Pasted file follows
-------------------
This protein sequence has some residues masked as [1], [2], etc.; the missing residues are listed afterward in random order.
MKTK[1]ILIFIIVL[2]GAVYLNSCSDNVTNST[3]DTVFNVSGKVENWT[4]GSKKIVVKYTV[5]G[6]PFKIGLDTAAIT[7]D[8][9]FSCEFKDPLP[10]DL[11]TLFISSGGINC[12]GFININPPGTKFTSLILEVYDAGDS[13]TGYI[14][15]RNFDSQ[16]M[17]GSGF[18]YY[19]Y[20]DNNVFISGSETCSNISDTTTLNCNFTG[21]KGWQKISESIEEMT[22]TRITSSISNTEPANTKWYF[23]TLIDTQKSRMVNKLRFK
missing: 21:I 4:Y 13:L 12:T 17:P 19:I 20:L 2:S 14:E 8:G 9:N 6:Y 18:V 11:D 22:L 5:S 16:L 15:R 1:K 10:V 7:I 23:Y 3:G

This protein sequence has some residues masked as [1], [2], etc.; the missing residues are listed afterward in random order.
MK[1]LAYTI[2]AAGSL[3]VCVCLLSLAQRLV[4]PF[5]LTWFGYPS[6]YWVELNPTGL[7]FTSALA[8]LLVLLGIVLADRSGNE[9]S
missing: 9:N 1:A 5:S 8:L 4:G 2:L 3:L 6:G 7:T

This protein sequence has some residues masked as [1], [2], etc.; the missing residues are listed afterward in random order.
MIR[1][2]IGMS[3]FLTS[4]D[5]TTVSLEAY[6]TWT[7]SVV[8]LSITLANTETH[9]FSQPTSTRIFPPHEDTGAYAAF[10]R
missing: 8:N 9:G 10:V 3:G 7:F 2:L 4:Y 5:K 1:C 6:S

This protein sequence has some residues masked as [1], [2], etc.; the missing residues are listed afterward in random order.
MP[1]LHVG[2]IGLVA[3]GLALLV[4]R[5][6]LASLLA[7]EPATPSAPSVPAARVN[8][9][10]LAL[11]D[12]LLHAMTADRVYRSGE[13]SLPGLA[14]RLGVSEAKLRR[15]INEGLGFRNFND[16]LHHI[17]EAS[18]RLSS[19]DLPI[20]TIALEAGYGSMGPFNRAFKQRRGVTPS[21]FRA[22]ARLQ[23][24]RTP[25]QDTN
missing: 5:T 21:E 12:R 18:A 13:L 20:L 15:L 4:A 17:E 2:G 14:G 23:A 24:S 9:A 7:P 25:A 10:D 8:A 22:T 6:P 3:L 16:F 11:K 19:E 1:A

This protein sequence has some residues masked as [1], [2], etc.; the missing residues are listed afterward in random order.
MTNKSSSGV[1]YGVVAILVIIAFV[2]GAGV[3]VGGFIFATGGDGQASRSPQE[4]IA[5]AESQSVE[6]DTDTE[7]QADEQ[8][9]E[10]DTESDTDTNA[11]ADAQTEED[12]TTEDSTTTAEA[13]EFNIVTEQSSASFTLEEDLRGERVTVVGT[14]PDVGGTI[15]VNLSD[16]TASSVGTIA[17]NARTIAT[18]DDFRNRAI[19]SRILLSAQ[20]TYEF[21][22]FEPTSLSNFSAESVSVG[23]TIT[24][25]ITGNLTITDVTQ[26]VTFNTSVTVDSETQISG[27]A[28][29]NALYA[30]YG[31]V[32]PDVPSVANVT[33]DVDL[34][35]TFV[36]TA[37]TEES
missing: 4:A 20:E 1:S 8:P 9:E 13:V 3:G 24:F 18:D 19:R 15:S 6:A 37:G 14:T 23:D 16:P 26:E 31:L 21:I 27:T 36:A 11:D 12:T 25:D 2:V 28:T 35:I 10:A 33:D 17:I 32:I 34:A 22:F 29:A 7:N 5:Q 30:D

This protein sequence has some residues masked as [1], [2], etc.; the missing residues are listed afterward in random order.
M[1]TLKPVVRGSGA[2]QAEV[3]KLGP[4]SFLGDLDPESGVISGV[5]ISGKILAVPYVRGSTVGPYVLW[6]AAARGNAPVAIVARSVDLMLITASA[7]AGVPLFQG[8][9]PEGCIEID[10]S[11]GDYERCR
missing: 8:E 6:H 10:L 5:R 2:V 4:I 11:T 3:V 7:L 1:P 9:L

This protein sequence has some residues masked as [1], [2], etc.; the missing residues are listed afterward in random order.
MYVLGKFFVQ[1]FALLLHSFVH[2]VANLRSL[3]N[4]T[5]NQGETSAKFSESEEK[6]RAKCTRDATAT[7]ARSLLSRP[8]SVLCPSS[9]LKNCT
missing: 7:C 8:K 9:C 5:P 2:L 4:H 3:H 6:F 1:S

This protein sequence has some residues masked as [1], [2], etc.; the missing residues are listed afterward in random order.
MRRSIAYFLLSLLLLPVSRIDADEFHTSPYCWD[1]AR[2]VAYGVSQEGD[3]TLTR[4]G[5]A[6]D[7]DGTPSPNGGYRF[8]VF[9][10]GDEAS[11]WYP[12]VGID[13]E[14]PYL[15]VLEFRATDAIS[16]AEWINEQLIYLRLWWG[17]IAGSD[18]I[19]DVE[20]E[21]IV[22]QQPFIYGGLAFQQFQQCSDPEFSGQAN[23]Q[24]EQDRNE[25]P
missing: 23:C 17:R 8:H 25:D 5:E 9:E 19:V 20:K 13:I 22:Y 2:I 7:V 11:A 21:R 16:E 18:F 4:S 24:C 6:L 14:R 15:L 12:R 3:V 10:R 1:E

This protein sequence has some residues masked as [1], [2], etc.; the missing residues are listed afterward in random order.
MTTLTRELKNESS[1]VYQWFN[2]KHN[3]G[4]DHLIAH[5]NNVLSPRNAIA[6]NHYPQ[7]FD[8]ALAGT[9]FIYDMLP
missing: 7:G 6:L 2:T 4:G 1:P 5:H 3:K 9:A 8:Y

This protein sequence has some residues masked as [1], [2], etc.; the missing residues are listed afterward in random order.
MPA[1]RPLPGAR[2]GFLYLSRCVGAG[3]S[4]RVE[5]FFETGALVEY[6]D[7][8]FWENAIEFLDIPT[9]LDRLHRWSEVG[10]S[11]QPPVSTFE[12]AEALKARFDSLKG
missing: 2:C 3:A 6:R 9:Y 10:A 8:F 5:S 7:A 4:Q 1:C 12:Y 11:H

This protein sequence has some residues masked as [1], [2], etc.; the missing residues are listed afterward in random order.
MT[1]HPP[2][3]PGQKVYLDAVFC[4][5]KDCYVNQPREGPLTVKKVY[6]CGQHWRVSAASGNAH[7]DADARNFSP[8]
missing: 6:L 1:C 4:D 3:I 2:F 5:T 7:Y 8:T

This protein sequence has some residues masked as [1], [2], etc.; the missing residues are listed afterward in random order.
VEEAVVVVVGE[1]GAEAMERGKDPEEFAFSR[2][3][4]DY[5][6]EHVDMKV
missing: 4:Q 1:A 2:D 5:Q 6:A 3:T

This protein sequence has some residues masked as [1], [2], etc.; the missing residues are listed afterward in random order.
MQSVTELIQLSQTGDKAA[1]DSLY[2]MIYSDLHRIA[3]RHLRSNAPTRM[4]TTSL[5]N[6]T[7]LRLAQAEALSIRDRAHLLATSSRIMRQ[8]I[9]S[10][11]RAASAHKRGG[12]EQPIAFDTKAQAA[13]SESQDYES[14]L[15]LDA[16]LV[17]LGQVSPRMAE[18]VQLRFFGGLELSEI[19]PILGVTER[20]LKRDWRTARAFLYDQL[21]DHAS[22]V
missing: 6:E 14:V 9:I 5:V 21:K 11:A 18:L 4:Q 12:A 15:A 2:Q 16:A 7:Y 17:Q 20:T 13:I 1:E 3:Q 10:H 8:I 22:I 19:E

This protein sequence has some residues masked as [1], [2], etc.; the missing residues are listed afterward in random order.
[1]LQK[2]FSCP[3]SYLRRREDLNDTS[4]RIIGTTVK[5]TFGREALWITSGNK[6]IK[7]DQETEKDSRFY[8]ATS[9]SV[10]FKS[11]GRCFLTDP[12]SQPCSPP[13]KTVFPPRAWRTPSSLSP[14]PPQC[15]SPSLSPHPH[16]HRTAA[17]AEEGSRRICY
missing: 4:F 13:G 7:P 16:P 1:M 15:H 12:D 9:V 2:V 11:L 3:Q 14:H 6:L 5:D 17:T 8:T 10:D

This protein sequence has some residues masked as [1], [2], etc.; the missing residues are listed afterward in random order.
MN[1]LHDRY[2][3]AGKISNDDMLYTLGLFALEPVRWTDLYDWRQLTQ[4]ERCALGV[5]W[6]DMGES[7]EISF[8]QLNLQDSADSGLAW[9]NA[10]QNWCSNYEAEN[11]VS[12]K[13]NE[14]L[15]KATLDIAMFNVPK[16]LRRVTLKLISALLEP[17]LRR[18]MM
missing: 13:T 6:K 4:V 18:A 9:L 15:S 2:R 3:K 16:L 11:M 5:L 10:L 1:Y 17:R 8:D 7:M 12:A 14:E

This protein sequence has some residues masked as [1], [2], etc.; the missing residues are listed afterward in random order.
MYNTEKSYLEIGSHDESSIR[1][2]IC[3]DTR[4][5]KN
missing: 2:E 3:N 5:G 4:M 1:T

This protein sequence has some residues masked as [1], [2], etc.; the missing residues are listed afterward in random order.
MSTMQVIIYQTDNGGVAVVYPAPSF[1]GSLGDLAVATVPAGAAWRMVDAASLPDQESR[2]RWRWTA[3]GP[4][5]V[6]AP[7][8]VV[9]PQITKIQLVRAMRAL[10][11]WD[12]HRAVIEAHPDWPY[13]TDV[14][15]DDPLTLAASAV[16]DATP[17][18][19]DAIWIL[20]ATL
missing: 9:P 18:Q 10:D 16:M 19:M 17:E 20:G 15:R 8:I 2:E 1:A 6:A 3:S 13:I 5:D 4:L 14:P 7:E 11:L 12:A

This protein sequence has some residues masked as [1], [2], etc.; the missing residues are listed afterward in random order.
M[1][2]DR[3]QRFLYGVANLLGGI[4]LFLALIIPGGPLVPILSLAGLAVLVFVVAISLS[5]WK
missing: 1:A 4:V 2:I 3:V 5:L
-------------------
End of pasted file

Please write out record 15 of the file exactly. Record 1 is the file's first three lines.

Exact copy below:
This protein sequence has some residues masked as [1], [2], etc.; the missing residues are listed afterward in random order.
MN[1]LHDRY[2][3]AGKISNDDMLYTLGLFALEPVRWTDLYDWRQLTQ[4]ERCALGV[5]W[6]DMGES[7]EISF[8]QLNLQDSADSGLAW[9]NA[10]QNWCSNYEAEN[11]VS[12]K[13]NE[14]L[15]KATLDIAMFNVPK[16]LRRVTLKLISALLEP[17]LRR[18]MM
missing: 13:T 6:K 4:V 18:A 9:L 15:S 2:R 3:K 16:L 11:M 5:L 10:L 1:Y 17:R 8:D 7:M 12:A 14:E